If you need to design a protocol that really fits your application, you want BEEP--an integrated collection of building blocks that gives you "best in class" data transmission solutions for everything from framing to security. Whether you're writing a simple "fetch" client/server application or a multi-threaded peer-to-peer relaying system, BEEP provides the necessary functionality without extra overhead.
BEEP gives network developers what they've long needed: a standard toolkit for building protocols quickly and conveniently. For the first time, it's possible to create an application protocol that's tightly tuned to the application's requirements, so you can avoid reinventing the wheel.
Written by BEEP creator Marshall Rose, BEEP: The Definitive Guide is the only book on the subject--a compendium straight from the horse's mouth. This book shows you what BEEP is for and, more important, how to put it to use. After explaining concepts underlying the BEEP protocol, Rose shows you how to use the BEEP implementation in Java, C, and Tcl. You'll learn to build several working applications that use BEEP as a transport, including an implementation of the reliable SYSLOG protocol and an implementation of a BEEP transport for SOAP.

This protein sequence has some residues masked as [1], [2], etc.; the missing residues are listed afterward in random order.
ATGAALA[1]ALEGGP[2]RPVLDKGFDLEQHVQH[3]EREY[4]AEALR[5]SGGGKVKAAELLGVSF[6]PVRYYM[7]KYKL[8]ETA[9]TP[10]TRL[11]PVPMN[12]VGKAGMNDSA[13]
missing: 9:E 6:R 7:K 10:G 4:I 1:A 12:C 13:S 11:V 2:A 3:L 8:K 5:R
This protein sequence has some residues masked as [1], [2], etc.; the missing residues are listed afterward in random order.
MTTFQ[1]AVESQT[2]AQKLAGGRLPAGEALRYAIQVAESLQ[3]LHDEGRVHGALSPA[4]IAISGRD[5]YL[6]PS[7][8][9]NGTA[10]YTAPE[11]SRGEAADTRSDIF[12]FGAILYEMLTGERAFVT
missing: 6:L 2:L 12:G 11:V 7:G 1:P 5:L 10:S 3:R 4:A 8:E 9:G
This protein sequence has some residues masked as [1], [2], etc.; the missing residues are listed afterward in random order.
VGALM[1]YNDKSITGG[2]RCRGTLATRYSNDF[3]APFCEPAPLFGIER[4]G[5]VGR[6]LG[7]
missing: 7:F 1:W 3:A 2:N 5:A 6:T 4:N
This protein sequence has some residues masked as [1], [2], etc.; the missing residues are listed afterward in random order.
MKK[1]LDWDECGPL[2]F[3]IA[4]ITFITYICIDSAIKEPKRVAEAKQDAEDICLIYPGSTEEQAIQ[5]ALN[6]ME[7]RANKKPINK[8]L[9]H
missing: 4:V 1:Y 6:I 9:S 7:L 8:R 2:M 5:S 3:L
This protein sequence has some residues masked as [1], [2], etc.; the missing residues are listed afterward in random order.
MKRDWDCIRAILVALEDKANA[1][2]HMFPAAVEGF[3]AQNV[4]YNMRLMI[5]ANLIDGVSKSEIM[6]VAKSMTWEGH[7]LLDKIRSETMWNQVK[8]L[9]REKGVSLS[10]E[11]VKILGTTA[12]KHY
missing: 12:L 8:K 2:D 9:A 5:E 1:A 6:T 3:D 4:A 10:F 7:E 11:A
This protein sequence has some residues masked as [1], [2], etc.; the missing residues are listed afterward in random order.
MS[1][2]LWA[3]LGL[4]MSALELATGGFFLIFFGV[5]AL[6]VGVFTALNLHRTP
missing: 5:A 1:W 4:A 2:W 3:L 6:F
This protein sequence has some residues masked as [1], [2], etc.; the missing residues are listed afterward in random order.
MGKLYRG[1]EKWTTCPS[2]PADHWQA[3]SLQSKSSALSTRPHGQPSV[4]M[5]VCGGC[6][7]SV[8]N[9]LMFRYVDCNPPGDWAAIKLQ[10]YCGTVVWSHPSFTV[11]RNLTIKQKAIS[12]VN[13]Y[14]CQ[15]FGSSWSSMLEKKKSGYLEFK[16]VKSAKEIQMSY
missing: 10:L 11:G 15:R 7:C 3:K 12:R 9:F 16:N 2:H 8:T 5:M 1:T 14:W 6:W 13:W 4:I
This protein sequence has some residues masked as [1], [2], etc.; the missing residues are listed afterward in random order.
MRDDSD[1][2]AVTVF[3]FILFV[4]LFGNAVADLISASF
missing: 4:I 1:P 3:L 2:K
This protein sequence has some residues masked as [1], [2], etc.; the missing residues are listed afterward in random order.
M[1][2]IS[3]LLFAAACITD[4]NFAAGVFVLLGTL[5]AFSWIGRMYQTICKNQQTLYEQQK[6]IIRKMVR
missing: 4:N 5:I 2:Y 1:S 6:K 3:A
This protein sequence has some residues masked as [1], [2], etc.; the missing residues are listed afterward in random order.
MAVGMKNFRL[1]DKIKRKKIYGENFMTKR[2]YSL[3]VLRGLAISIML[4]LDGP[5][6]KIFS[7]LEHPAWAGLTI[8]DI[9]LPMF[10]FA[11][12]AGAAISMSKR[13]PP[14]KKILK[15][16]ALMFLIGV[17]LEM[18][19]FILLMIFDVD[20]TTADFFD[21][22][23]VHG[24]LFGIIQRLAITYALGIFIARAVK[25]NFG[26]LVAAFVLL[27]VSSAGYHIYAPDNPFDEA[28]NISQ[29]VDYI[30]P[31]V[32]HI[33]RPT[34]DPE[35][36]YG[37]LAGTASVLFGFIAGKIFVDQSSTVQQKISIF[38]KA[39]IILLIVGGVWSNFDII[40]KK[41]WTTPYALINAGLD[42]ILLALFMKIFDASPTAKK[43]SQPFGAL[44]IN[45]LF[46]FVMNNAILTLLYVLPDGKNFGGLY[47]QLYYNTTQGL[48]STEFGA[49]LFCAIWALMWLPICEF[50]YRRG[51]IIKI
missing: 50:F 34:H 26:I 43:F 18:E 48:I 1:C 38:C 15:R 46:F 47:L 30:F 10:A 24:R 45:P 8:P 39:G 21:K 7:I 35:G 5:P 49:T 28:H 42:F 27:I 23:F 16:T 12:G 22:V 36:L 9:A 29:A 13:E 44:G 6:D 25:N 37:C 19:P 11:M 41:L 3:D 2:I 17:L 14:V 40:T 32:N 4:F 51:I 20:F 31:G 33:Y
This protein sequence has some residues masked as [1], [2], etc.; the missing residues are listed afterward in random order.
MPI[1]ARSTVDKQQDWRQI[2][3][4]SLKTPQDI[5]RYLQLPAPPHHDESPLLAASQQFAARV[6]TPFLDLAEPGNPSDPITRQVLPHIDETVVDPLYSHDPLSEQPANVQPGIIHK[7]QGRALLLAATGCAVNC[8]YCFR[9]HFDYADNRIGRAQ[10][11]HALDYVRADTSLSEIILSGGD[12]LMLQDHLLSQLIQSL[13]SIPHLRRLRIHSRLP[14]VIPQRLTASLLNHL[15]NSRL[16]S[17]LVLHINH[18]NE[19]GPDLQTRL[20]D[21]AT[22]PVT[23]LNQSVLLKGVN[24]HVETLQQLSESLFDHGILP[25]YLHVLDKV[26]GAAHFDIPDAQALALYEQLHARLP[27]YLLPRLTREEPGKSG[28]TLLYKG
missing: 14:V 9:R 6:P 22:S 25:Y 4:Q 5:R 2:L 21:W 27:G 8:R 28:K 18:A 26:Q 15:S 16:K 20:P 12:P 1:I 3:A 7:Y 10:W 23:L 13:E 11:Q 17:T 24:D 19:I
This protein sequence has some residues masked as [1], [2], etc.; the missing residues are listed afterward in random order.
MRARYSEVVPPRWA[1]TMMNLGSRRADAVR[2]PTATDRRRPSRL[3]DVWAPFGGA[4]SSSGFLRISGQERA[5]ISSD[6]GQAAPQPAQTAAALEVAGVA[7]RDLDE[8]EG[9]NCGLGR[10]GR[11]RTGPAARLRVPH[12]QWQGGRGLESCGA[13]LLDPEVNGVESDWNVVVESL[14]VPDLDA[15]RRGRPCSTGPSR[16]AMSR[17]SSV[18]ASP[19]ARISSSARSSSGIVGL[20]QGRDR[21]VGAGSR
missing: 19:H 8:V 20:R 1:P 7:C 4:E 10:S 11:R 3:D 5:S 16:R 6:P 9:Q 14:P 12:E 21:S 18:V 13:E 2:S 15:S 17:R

Although BEEP was standardized in 2001, different groups are already using it for SOAP exchanges, intrusion detection, instant messaging, network auditing, remote calendaring, and secure credential exchange. These groups work on different problems, but what they have in common is a simple desire to focus on the problem domain instead of the tedious details of protocol overhead. If you're a network developer, you need to become familiar with this important new tool.